Venn Diagrams II Politicians Liars The shading means that the part of the politicians circle that does not overlap with the liars circle is empty; that is, it contains no members. The diagram thus asserts that there are no politicians who are are not liars. All politicians are liars.
Venn Diagrams III To say that no politicians are liars is to say that no members of the class of politicians are members of the class of liars – that is, that there is no overlap between the two classes. To represent this claim, we shade the portion of the two circles that overlaps as shown above. No politicians are liars. PoliticiansLiars
Venn Diagrams IV PoliticiansLiars In logic, the statement “Some politicians are lairs” means “There exists at least one politician and that politician is a liar.” To diagram this statement, we place an X in that part of the politicians circle that overlaps with the liars circle.
Venn Diagrams IV PoliticiansLiars A similar strategy is used with statements of the form “Some S are not P.” In logic, the statement “Some politicians are not liars” means “At least one politician is not a liar.” To diagram this statement we place an X in that part of the politicians circle that lies outside the liars circle.
Claims about single individuals Claims about single individuals, such as “Aristotle is a logician,” can be tricky to translate into standard form. It’s clear that this claim specifies a class, “logicians,” and places Aristotle as a member of that class. The problem is that categorical claims are always about two classes, and Aristotle isn’t a class. (We couldn’t talk about some of Aristotle being a logician.) What we want to do is treat such claims as if they were about classes with exactly one member.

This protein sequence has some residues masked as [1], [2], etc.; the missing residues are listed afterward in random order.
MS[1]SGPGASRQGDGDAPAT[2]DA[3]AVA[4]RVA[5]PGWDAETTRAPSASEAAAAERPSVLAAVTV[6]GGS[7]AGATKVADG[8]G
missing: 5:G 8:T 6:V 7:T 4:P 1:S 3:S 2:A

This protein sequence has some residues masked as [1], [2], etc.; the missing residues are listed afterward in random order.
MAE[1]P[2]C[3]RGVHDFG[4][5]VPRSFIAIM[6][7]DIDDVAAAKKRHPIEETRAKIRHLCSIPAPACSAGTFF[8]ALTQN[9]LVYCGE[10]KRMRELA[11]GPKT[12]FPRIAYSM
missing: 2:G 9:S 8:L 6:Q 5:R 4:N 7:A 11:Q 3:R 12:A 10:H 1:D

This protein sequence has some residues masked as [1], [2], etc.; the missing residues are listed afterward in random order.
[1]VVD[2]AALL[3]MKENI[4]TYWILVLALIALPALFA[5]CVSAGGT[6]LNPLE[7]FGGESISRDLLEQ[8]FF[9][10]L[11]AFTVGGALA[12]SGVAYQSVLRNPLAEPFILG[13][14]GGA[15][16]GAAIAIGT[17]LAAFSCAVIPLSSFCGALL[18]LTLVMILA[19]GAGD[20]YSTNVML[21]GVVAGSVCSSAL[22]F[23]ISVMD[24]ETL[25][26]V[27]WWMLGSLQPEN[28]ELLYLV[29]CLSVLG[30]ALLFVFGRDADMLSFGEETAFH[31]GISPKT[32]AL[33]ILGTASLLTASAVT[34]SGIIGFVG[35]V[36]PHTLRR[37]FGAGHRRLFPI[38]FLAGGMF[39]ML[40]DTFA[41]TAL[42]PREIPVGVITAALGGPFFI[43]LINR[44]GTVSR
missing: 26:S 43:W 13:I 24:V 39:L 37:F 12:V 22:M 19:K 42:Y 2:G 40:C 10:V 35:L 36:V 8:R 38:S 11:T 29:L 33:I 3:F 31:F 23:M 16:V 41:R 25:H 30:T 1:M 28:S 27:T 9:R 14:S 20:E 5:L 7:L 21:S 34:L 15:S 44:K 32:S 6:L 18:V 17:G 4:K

Claims about single individuals II One way to do this is to use the term “people who are identical with Aristotle,” which of course has only Aristotle as a member. Claims about single individuals should be treated as A- claims or E-claims. “Aristotle is a logician” can be translated into “All people identical with Aristotle are logicians.” Individual claims do not only involve people. For example, “Fort Wayne is in Indiana” is “All cities identical with Fort Wayne are cities in Indiana.”
Two important things to remember about “Some” Statements 1.In categorical logic, “some” always means “at least one.” 2.“Some” statements are understood to assert that something actually exists. Thus, “some mammals are cats” is understood to assert that at least one mammal exists and that that mammal is a cat. By contrast, “all” or “no” statements are not interpreted as asserting the existence of anything. Instead, they are treated as purely conditional statements. Thus, “All snakes are reptiles” asserts that if anything is a snake, then it is a reptile, not that there are snakes and that all of them are reptiles.